“There’s no hiding from the facts, that age group has a lot of mental health issues that are well-documented.
“There’s been two seasons where they have had it taken away from them through no fault of their own. I know it is a wider public issue.
“But this is cup is about getting the lads back together playing and training again, but also socialising and seeing each other and having that life away from home and work.
“Something dawned on me during lockdown that I may be stuck in the home with my family, but some of the lads in their early 20s still live with their parents and not meant to be seeing their bird or missus.
“Football is their getaway on their weekend.”
If you have enjoyed reading Non League Yorkshire over the past few months, please consider making a donation to the not-for-profit organisation NLY Community Sport which provides sport for children and adults with disabilities and learning difficulties. CLICK HERE to visit the JustGiving page. There is a video at the bottom of the page showing our work.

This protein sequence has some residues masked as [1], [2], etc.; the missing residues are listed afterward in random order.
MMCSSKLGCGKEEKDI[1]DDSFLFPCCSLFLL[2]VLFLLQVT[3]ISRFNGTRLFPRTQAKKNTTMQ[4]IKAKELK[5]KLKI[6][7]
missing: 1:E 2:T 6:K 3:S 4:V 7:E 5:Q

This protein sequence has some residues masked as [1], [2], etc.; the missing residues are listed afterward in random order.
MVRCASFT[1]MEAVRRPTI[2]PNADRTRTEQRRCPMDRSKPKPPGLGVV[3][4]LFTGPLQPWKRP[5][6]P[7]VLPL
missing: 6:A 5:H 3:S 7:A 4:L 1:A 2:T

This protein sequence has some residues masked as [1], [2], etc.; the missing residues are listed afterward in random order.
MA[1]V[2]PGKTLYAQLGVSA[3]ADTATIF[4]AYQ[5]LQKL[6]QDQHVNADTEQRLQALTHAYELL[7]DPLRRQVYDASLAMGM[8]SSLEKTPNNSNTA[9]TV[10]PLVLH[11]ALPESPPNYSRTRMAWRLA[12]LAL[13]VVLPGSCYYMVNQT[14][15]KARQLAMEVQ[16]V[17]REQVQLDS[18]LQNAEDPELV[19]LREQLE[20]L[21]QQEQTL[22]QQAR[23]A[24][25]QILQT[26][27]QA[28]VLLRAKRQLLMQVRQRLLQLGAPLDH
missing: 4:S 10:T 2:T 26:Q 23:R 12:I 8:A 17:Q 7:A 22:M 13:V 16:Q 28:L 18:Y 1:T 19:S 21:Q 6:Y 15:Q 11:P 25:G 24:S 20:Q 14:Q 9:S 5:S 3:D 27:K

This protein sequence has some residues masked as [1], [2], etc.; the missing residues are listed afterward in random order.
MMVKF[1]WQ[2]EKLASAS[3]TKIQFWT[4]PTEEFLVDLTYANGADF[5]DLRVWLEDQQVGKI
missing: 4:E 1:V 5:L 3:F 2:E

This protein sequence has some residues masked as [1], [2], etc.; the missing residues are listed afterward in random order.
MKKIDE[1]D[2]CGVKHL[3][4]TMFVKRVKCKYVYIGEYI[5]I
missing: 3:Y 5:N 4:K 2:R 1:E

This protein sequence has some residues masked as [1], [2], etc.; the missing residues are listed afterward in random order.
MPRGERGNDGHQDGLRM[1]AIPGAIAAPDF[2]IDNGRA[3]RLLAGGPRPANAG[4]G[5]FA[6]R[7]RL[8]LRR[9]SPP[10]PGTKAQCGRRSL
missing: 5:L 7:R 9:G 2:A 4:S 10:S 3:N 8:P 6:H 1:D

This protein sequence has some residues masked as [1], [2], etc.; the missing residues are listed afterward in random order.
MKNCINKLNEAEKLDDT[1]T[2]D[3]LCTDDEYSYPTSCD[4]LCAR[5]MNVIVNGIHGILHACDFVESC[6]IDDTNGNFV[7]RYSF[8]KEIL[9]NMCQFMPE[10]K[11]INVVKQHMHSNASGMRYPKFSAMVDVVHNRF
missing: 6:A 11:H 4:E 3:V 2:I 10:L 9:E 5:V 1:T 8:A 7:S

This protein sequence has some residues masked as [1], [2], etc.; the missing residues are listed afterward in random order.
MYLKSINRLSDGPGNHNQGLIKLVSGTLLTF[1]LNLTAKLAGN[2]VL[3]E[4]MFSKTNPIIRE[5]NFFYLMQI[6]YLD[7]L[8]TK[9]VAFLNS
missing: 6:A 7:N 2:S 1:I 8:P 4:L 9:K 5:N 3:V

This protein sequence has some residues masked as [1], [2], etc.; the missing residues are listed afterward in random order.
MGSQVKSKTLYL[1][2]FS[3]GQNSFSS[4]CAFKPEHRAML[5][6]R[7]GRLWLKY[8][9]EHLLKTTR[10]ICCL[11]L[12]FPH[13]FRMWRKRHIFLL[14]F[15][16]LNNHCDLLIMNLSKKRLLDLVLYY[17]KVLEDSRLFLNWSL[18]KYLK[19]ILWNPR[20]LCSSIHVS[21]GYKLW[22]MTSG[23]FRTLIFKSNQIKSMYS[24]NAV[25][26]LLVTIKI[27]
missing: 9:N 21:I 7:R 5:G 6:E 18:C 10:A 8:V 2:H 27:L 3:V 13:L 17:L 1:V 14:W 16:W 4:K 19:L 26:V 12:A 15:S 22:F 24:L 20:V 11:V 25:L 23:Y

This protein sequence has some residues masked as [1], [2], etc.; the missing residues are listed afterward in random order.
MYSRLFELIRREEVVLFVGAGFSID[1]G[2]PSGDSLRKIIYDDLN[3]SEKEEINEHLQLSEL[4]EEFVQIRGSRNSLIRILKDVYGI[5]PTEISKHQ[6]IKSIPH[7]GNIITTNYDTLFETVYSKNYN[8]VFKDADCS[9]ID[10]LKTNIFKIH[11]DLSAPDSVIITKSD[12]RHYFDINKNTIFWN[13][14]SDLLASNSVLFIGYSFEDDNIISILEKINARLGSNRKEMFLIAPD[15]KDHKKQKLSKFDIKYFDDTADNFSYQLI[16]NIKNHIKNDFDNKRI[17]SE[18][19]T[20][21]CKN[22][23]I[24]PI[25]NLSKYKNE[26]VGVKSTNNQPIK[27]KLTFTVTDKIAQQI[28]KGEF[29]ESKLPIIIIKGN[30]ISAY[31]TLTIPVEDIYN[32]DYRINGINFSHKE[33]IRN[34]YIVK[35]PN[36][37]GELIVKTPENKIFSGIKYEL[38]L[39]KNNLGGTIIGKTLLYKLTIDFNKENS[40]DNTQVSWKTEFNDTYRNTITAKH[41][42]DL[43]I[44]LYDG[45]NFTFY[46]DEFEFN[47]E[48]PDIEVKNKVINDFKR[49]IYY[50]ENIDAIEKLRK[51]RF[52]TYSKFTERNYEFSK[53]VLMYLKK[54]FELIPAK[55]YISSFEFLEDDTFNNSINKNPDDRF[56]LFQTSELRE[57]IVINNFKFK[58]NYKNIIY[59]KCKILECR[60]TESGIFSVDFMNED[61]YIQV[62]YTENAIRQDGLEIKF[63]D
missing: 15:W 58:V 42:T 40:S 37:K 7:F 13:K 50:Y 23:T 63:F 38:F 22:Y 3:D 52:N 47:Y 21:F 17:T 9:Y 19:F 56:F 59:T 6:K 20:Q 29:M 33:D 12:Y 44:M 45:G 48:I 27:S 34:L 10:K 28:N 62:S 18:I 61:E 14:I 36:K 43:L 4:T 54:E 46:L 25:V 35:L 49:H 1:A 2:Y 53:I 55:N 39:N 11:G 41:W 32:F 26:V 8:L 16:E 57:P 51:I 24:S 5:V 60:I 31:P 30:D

NLY Community Sport, run by James Grayson and Connor Rollinson, has always had combatting social isolation at the top of our objectives when running our Disability Football teams. When we properly return to ‘action’, our work will play an important role in reintroducing our players, who have disabilities and learning difficulties, back into society.
We have six teams, a mixture of Junior and Adult teams – Nostell MW DFC, Pontefract Pirates, Selby Disability Football Club and the South Yorkshire Superheroes (Barnsley) – across Yorkshire.
We have enjoyed great success over the past three years. Several of our players have represented Mencap GB in Geneva, including Billy Hobson from Selby and Greg Smith, whose story is quite inspiring.
Watch the video below to see highlights from our three years as an organisation. The video was produced for our players at the end of March to remind them of good memories from the last three years.